|MadSci Network: Cell Biology|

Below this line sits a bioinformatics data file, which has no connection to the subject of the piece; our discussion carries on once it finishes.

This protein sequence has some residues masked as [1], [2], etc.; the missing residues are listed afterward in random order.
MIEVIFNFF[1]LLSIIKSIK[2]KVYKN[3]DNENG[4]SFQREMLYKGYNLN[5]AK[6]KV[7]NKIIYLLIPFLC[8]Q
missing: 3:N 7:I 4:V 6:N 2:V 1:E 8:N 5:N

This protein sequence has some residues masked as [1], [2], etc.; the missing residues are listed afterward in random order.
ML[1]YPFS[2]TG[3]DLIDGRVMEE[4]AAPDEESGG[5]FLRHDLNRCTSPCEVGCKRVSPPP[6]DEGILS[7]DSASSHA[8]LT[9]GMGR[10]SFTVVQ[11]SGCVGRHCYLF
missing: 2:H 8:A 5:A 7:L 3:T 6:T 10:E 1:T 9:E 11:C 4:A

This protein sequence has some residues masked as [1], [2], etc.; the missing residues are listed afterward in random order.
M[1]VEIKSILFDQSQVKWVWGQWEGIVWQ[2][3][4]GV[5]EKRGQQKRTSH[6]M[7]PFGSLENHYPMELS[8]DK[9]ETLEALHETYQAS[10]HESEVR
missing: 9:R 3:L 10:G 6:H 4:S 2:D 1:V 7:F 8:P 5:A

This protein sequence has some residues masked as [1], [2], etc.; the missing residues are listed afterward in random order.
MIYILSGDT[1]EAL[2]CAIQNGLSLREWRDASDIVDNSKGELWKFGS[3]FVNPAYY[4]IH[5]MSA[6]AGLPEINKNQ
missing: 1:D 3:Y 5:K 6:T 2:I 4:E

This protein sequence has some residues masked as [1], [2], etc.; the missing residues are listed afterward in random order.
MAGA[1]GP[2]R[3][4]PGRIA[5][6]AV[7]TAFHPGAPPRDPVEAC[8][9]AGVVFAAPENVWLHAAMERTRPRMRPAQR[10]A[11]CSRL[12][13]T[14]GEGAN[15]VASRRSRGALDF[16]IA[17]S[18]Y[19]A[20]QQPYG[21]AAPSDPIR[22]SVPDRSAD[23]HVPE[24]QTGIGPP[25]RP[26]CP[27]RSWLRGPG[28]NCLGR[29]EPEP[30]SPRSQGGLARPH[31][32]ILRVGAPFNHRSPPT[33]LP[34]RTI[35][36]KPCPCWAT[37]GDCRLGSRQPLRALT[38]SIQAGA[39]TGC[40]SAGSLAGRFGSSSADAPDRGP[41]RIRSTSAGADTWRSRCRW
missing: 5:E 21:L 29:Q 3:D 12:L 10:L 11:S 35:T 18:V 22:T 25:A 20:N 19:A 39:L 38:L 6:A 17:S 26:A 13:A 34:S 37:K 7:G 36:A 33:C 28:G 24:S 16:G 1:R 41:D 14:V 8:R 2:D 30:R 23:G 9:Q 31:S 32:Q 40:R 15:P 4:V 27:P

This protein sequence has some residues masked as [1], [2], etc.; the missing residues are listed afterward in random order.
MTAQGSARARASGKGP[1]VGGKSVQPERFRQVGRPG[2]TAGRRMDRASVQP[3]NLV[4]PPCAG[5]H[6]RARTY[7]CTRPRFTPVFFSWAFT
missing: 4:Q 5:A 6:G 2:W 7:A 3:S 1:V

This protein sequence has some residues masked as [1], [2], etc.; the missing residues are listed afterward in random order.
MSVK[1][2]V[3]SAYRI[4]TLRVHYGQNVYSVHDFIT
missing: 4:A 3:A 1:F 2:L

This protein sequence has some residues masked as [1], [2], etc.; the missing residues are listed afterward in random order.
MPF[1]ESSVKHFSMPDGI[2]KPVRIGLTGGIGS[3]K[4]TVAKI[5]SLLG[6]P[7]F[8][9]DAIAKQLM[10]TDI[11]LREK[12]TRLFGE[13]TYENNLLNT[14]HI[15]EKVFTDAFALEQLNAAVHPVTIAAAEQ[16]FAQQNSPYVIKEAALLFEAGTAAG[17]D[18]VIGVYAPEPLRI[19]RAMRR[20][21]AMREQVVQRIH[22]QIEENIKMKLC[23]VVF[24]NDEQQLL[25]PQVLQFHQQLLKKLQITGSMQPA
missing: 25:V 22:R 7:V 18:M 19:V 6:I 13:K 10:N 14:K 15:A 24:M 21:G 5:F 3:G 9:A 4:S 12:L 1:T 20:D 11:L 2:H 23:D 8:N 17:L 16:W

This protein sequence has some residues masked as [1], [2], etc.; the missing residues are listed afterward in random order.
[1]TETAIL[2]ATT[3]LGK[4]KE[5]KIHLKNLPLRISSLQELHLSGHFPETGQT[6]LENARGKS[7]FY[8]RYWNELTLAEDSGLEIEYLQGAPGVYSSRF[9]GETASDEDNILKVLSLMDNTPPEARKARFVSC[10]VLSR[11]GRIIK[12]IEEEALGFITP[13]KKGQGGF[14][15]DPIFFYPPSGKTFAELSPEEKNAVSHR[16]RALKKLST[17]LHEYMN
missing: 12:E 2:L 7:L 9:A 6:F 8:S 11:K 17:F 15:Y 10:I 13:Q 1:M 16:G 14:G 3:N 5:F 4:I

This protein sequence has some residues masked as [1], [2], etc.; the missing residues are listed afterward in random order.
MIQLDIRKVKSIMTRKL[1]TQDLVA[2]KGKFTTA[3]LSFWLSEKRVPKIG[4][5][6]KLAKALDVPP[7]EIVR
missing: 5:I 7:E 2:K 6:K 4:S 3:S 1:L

As you might expect, it's rather complicated and the process is not understood completely. However, turning a gene on involves recruiting a lot of proteins (called transcription factors) to a small region of DNA at one end of the gene. Some genes can only be turned on when a specific combination of factors is present, and this combination only occurs in certain cell types. These genes are "off" in all other cells. There are other aspects to turning genes on and off, however. DNA normally is packaged up with a lot of proteins inside of the cell's nucleus. The way the DNA is packaged can prevent the transcription factors from finding a gene. The organization of genes along the DNA strand can determine whether a given gene is wrapped up and hidden away (off), or whether it remains accessible to transcription factors (on). Thus, genes are controlled by more than one mechanism.
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